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Timing on an appraisal


#1

I have a client wanting to know “on the average” how long do you
think it takes for some to do an “average” appraisals for an
engagement ring.

There are two types:

A. When the ring with center stone has known available.
That being a cert for the diamond with a tag that has weights for
side stones, etc.

B. When the same ring is brought in off the street by a customer and
there is no “known” data on the center diamond or ring.

They are doing a time comparison on appraisal times.

Any help is appreciated.

David Geller


#2

Appraisal type B would take half and hour to an hour. Type A would
take about half an hour or less. That’s based on our times where I
used to work as a jewelry appraiser.

Elaine Luther
Chicago area, Illinois, USA
Certified PMC Instructor
@E_Luther


#3

David,

A) If the stone has a cert., etc.: If this is a ring that a
customer brought in for appraisal, I still need to verify that the
stone matches the paperwork. I still test the karat of the mounting
even if it is stamped. After all, this is my appraisal, and my
responsibility if I get it wrong. A simple solitaire diamond, or one
with a couple of side stones, should take about 30 minutes. If this
is a ring that was made in our studio, and I sold the stone, I have
already verified the accuracy of the that I am putting
on the appraisal, so it may take about 5 minutes less time. The
majority of the appraisal time is simply writing a detailed legal
description of the ring. When doing this, I try to imagine what a
lawyer would do to my appraisal in court.

B) If there is no known on the ring or the stones, I
expect to spend about an hour on this. The ring usually has to be
thoroughly cleaned first, and I have to describe any wear and
damage, as well as a description of the stones and metals. There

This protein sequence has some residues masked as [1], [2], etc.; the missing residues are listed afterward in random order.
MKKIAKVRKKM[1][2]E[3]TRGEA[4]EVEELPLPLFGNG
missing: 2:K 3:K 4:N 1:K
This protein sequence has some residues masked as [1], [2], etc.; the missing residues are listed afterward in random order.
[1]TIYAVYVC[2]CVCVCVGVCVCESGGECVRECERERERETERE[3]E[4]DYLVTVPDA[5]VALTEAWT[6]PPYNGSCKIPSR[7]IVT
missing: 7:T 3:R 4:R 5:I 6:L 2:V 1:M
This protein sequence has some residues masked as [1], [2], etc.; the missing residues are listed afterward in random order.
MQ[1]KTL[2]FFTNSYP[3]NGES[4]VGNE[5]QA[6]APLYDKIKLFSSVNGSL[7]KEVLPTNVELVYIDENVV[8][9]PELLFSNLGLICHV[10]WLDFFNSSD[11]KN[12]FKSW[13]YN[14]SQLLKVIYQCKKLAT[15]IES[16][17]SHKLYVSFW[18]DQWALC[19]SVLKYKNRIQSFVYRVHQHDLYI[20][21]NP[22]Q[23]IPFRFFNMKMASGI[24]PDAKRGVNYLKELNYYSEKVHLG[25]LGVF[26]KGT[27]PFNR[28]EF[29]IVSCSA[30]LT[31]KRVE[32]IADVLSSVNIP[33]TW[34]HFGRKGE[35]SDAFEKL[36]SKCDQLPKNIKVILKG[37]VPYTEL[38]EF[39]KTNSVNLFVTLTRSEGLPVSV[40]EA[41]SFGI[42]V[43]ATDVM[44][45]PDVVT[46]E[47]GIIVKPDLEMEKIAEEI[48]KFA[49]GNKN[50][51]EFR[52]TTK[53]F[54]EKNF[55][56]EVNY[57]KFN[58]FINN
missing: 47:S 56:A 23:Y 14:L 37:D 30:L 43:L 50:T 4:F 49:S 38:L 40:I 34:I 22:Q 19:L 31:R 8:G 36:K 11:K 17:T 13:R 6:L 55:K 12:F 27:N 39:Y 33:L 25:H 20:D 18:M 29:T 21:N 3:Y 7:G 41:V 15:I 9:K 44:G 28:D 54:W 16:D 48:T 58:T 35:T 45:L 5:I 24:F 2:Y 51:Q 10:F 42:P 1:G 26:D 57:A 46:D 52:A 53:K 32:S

will usually be some research involved.

I will only do appraisals on jewelry that I am familiar with. My
gallery specializes in contemporary “designer " jewelry, so I can
usually identify the artist or designer. Not so with antiques. I
send these to a specialist. I also no longer use the term
"appraisal,” preferring to call this a “Retail Replacement
Valuation.” This means that I am declaring the value of the item at
the cost of replacing it in my store. I am not implying that this
would be its value at another store. This has eliminated a lot of
headaches. It also saves me from being in the awkward position of
assigning a value to my competitor’s jewelry. If I know who the
designer is, but I don’t carry their work in my gallery, I simply
contact the designer to find the suggested retail price. Jewelry by
a designer like Michael Good or Steven Kretchmer has a value far
beyond the cost of the materials. Aside from the craftsmanship, they
are also copyrighted and cannot be duplicated or replaced by anyone
except the original artist.

Appraising has become far more complicated in recent years. Your
expertise on the appraisal can also expose you to liabilities. You
can purchase insurance to protect you against financial loss in the
event of a lawsuit, but you cannot insure against the damage to your
reputation. “Designer” jewelry is my niche, and I stay inside it
very comfortably.

Doug Zaruba PS: The Repair Handbook is GREAT! We are still learning
how to use it effectively, but it has already paid for itself within
one month.
THANKS.


#4

Dear David, It will be cold day in hell before I take anything for
granted when doing an appraisal. Because a customer has some paper
that asserts that any of the customer’s stones are previously certed
cannot possibly fly with me. Why would I take someone else’s word
for something when I am creating a legal document that could come
back and slap me in the face ? Furthermore, who knows what has
transpired since the asserted certification has taken place ? It is
very easy, even for some lay persons, to switch stones. Ron at
Mills Gem, Los Osos, CA.


#5
It will be cold day in hell before I take anything for granted when
doing an appraisal. Because a customer has some paper that asserts
that any of the customer's stones are previously certed cannot
possibly fly with me. 

I absolutely agree. I wanted to clarify that in my previous post on
this topic when I referred to the center stone having already been
graded, I was thinking of the way we used to work in the lab. Some
regular clients could have a stone they were showing to a client
graded loose, then, after it was sold and mounted, they would bring
back the ring and we would have the info. from our earlier grading.

I was shocked when a home appraiser didn’t measure my house, and
simply re-used the previous guy’s measurements. (No, it wasn’t the
same guy, not even the same company.)

Elaine Luther
Chicago area, Illinois, USA
Certified PMC Instructor
@E_Luther